The Pima County Board of Supervisors failed to come to an agreement on a $1.4 billion budget Tuesday after a last-minute proposal to temporarily institute a hiring freeze that would include new sheriff’s deputies.
The last-minute proposal by Supervisor Ally Miller is an attempting to cut at least $10.6 million from the budget to avoid raising property taxes.
Miller’s proposal would delay the planned hiring of at least 1,000 employees for two months. She says it would save the county about $4.1 million dollars. Her plan includes not replacing deputies who have have either quit or retired.
It was unclear Tuesday how her proposal would affect county services.
Supervisor Richard Elías said he had little interest in evaluating Miller’s latest proposal, saying a freeze would hurt the county’s ability to deliver services, especially those related to law enforcement.
The Pima County Sheriff’s Department has 151 positions that are vacant, although that includes various unfilled administrative posts, not just deputies.
“It further limits us on being able to provide the services we are supposed to provide to people,” Elías said.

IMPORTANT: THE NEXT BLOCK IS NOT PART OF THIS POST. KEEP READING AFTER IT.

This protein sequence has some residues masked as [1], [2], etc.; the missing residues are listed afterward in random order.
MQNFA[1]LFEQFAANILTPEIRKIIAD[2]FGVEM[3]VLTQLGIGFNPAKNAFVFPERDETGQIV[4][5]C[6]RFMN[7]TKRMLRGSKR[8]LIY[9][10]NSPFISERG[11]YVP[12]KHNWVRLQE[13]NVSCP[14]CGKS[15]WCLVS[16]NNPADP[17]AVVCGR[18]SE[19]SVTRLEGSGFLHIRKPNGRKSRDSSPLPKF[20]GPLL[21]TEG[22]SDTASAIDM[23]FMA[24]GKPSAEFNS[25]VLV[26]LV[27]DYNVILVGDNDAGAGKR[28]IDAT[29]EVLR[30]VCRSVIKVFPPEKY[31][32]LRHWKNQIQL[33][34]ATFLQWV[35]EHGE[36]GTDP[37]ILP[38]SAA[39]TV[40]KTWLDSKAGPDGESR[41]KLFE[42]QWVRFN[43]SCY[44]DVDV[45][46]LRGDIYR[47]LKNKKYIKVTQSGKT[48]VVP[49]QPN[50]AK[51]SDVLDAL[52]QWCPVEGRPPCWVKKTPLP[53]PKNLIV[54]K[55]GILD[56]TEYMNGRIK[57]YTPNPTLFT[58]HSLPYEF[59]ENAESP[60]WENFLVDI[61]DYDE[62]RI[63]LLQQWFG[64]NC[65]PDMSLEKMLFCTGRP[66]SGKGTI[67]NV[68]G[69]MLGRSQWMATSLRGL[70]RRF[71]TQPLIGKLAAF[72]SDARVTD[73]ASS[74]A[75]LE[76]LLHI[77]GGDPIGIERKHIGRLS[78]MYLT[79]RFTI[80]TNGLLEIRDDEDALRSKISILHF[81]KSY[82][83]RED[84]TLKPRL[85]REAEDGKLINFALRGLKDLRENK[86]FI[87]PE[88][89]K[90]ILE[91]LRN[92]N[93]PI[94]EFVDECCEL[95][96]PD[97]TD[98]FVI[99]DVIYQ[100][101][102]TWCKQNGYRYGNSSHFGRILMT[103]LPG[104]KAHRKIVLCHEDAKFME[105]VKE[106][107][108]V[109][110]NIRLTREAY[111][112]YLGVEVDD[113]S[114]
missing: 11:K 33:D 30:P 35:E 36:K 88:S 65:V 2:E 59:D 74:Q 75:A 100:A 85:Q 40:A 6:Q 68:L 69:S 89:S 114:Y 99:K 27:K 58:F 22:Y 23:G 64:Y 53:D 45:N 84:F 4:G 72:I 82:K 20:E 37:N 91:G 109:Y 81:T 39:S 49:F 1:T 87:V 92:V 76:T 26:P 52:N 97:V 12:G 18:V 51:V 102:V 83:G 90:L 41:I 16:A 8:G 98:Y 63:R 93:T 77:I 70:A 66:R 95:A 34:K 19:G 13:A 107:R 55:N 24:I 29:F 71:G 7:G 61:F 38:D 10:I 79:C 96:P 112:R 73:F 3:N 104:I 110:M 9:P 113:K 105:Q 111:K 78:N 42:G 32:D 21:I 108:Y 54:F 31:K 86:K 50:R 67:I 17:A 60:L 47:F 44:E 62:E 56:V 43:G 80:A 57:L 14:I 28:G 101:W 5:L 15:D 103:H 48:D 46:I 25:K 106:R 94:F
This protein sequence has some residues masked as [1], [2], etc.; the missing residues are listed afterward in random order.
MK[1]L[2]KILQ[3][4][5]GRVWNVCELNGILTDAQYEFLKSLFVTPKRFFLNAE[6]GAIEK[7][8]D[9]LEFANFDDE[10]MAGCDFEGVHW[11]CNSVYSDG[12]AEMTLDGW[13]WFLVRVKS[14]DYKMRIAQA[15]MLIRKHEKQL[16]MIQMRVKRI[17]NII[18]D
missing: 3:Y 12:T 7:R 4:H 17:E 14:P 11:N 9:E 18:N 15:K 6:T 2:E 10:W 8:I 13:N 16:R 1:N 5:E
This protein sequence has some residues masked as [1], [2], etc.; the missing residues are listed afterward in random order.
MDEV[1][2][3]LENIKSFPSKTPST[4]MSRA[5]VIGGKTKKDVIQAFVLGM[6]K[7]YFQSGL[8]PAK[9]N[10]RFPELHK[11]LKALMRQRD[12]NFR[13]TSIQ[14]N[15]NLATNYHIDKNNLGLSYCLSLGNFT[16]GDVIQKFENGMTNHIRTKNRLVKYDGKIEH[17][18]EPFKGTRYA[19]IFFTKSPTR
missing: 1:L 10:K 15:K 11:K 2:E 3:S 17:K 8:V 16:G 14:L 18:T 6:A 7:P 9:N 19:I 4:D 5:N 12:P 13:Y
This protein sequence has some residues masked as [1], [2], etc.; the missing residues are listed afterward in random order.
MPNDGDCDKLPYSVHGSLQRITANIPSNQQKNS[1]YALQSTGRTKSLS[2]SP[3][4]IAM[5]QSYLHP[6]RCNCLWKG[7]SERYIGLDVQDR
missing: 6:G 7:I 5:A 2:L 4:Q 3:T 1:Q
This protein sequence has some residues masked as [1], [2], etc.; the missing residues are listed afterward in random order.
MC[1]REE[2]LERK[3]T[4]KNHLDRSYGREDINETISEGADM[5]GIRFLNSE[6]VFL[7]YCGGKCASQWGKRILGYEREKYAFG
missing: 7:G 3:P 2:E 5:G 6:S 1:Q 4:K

Elías said smaller departments in the county would struggle to operate if key positions are left empty for months.
“Our employees have been ridden very hard over the last 10 years due to our inability to fund things appropriately,” said Elías, a Democrat.
Miller, a Republican, also floated a secondary proposal to delay the hiring of just 500 employees for at least four months, allowing county departments to prioritize hiring over the next fiscal cycle.
Miller concedes the proposal needs to be vetted by County Administrator Chuck Huckelberry and voted Tuesday morning with a majority of her colleagues for a two-week delay on a formal budget vote.
Miller, who has previously proposed spending cuts, says her goal is to cut $10.4 million out of the proposed county budget to avoid raising property taxes .
Huckelberry poured cold water on an across-the-board hiring freeze during Tuesday’s meeting, saying such plans are difficult to implement.
Elías was the lone holdout to delay the budget vote, saying the freeze would harm county services, including public safety.
The vote on the county budget is now set to be held July 2.